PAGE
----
Architectural Grade Composition Roofing
Developed in the 1970s for use on high-end homes, dimensional shingles are offered for homeowners who want a shingle that retains the architectural appearance of a cedar shingle with the high performance of asphalt. Layered construction lends an appearance that is a lot like cedar shakes. These shingles are also sometimes referred to as laminated architectural shingles, or as dimensional or composite shingles. This type of shingle is constructed with a heavy base fiberglass mat affixed to multiple material layers of asphalt to create a layered, three-dimensional look. Three-tab shingles are usually constructed to be flat without any dimensional thickness. In fact, architectural shingles generally outweigh 3-tab shingles by 50 percent.
What Are My Choices?
When comparing the different grades of composition shingles, there are generally three different choices.
- Presidential grade – The heaviest and thickest shingles and often rated as 50-year shingles
- Architectural Grade – Medium weight shingles often rated between 25-40 years by various manufactures
- Three-Tab – The lightest weight and often rated as 20-15 years by various manufacturers
It is important to note that most manufacturers’ warranties are “product defect” warranties and are not a reliable indicator of functional roof life expectancy or reliability of the roof.
Roofs Are Systems, Not Shingles! Their Useful Service Life and Reliability Depend On:
- The quality of the workmanship of the installation,
- The type of fastening method used
- The quality and installation method of the flashings used
- The quality and installation methods for the underlayment
- The exposure of the roof and the climate zone of the house
- The slope of the roof and the overall roofline and roof design – complex rooflines are much more likely to have moisture control problems than simple rooflines.
What About The Weight of The Shingle? Does A Heavier Shingle Help?
Because dimensional composition shingles are heavier, they are less likely to undergo warping and provide great resistance to the wind than standard 3-tab shingles which are usually rated for normal wind speeds. While most architectural shingles can withstand winds of up to 120 mph if correctly installed. Because laminated architectural shingles are heavier than 3-tab shingles and have the strength of multiple shingles, they can withstand stronger winds and more intense weather conditions. 3-tab shingles are much more vulnerable to wind, and can sometimes even be ripped away during stormy conditions. Laminated shingles typically last and retain their appearance longer than 3-tab shingles.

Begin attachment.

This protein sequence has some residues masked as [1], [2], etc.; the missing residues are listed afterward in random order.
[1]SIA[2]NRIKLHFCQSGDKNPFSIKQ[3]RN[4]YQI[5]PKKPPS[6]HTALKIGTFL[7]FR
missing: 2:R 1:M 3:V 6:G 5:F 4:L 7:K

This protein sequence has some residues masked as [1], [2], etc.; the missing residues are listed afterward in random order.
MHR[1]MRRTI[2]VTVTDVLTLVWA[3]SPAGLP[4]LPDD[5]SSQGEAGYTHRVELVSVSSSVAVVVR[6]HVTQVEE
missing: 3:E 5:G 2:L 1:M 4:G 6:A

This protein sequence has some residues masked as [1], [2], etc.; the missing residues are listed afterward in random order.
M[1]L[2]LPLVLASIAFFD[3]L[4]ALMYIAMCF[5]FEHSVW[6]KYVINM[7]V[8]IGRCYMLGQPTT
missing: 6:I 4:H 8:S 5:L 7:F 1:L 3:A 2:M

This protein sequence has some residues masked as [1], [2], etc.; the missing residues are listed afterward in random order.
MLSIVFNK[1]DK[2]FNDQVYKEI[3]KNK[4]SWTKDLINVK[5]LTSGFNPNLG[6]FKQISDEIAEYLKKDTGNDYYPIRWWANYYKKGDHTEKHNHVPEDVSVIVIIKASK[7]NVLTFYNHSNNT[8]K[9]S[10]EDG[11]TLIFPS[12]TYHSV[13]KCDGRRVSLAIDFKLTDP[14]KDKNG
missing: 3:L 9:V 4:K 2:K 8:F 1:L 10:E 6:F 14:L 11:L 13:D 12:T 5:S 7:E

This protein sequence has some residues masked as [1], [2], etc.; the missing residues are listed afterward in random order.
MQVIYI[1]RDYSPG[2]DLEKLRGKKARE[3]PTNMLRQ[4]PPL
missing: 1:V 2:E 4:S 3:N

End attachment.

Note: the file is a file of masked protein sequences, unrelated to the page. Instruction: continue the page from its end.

Are Composition Shingles Recommended on Low-Slope Roofs?
Composition shingles should not be used for low slope, under 2/12 roofs, and should have augmented vapor barrier protection for roofs between 2/12 to 4/12 slope.
Do Dimensional Shingles Cost More?
Cost also separates architectural and 3-tab shingles. Usually, you can expect to pay at least 20 percent more for architectural shingles than for standard three-tab shingles, even more for the longer life span versions claiming 40 and 50 years of protection. This is true across nearly any brand, including popular brands like Owens Corning and Malarkey. In fact, some of the higher-end architectural laminate shingles can cost twice as much as 3-tab varieties.
If you are looking to replace an existing composition roof, the architectural grade shingle is a good choice and probably the most commonly installed roofing material in many climate zones. It is always a good idea to select at least three proposals from different installers and remember that the quality of the installation is more important than the type of shingle you choose. Many reputable roofing companies offer workmanship warranties for their roofs, so I would look carefully at the proposals you get to try and flush out differences in the quality of the installation and the warranty.
Further information: http://roofing-architectural-shingles.wikispaces.com/Types+of+Roofing+Shingles+-+Advantages+and+Disadvantages
Seattle Roof Advisor http://www.seattleroofadvisor.com/composition.html